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Commerce Act changes – stormy seas ahead for IP owners?

On 5 April 2022, the Commerce Amendment Act 2022 received Royal Assent. The purpose of the Act is “to strengthen the prohibition [in the Commerce Act 1986] against misuse of market power and make other changes to improve the functioning of the Act”.

IP owners need to take note of the Amendment Act because as well as beefing up the current prohibition against taking advantage of market power in section 36 of the Commerce Act, the Amendment Act also removes significant benefits currently in place for IP rights holders.

The current legislation

The current Commerce Act contains three provisions which specifically benefit IP rights holders.

The first provision is section 7 – Section 7(2) provides that nothing in the Commerce Act “limits or affects any rule of law relating to breaches of confidence”, while section 7(3) provides that “no law relating to breaches of confidence affects the interpretation of any of the provisions of the Act”.

In other words, owners of confidential information are at liberty to pursue breaches of confidence without any regard as to whether their pursuit is or could be contrary to the Commerce Act.

The second provision is section 36 – Section 36 currently states that a person that has a substantial degree of power in a market must not take advantage of that power for the purpose of restricting the entry of a person into that or any other market, preventing or deterring a person from engaging in competitive conduct in that or any other market, or eliminating a person from that or any other market.

IP rights holders won’t be liable under section 36, however, if all they are doing is seeking to enforce a statutory IP right.

The third provision is section 45 – Section 45, broadly speaking, benefits IP rights holders by exempting the granting of IP licences (or, to use the statutory language, the entering into of a contract or arrangement or arriving at an understanding) from the provisions of the Commerce Act that relate to cartels and anti-competitive agreements.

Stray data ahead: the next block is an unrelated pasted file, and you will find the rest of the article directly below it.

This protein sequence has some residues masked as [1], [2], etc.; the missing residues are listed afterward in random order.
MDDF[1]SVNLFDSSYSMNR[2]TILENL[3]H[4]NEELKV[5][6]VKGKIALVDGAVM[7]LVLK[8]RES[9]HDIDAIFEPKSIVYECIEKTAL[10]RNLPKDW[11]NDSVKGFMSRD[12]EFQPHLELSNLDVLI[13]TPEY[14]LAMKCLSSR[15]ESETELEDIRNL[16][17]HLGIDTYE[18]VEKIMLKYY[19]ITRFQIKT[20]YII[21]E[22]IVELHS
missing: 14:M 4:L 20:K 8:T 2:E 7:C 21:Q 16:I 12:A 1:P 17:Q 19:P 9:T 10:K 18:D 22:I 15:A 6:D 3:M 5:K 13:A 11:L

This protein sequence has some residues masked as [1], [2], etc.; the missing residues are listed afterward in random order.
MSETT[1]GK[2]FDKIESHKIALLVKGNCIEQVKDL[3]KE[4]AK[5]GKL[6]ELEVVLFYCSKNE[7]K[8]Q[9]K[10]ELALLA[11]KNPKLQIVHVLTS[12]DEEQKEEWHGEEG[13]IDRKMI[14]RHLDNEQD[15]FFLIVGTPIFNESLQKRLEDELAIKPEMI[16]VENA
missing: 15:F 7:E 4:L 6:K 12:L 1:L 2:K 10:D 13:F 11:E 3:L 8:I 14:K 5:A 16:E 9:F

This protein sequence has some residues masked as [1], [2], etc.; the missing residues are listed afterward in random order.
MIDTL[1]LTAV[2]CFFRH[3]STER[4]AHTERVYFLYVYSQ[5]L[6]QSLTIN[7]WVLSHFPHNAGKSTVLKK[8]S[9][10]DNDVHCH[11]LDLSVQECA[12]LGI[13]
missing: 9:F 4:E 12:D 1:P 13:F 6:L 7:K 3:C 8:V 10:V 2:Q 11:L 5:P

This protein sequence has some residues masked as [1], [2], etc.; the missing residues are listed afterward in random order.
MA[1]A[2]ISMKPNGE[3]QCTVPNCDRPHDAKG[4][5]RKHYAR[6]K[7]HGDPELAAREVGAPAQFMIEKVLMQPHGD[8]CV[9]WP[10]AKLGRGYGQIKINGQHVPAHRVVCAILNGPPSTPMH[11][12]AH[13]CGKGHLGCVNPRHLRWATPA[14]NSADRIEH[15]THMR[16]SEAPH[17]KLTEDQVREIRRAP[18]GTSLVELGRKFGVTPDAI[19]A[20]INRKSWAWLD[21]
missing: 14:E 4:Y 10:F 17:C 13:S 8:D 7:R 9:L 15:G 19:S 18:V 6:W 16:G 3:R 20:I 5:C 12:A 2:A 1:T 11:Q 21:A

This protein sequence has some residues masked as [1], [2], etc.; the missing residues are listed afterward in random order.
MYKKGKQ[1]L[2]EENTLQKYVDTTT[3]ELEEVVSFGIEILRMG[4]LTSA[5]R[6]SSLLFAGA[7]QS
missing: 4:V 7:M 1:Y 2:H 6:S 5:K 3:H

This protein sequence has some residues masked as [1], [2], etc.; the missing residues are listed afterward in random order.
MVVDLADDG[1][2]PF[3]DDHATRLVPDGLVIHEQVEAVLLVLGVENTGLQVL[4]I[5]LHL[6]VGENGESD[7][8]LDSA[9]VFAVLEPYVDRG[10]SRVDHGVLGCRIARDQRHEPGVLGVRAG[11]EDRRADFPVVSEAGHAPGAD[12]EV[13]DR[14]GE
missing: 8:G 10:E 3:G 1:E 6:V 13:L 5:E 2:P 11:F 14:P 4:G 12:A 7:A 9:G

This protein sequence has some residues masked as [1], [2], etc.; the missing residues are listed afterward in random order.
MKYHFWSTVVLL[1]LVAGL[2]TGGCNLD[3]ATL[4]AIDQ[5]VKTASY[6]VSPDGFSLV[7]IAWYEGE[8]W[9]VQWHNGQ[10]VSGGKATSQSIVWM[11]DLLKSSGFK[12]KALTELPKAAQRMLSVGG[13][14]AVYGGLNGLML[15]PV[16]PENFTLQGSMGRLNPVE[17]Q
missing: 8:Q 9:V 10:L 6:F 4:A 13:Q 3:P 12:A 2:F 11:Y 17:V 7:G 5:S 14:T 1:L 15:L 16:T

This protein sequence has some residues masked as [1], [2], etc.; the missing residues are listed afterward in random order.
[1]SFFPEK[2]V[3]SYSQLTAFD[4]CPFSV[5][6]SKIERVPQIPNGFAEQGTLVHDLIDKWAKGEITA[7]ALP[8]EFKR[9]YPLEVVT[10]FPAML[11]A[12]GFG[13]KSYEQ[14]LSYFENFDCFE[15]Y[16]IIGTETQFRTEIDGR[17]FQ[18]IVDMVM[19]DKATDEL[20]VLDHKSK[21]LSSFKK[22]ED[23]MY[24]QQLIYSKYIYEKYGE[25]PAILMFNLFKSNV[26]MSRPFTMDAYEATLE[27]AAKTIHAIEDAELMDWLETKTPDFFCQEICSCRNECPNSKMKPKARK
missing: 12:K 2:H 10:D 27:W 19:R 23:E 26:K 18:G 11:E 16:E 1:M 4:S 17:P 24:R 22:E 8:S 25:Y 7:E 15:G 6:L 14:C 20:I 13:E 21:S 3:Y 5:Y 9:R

The new legislation

The Commerce Amendment Act sweeps all of these benefits away.

No more will IP rights holders’ activities be shielded by the legislation, away from the prying eyes of competitors or the Commerce Commission.

There is no need for immediate panic. While many of the amendments to the Commerce Act will come into effect on 5 April 2023, there is a one-year transitional (or “grace”) period for the exemption of IP rights from provisions relating to cartels and anti-competitive agreements for arrangements entered into or arrived at before 5 April 2023.

This is not to say that businesses that may be affected by the changes to the Commerce Act should sit on their hands: on the contrary, they should seek to review their contracts, arrangements or understandings as soon as practically possible.

Who is most likely to be affected?

The commercial entities which are likely to be most affected (and concerned) by these changes are, of course, those who wield substantial power in their markets.

Businesses in this position may find themselves unable to enforce their patent or plant variety rights, for example, if doing so would have the likely effect of substantially lessening competition in their markets.

At the very least, such businesses are likely to be faced with allegations of anti-competitive behaviour.

When this occurs (and undoubtedly it will), IP rights holders may well ask their IP attorneys, “What was the point of obtaining IP protection in the first place? If I can’t enforce my IP rights, what incentive is there for me to continue to innovate?”

These are troubling questions and ones to which IP attorneys up and down New Zealand do not yet know the answers.

Related: It’s coming home… the return of NZ’s IP

Ben Cain
Ben Cain
Ben Cain is an Associate at James & Wells Intellectual Property and a LEADR accredited mediator

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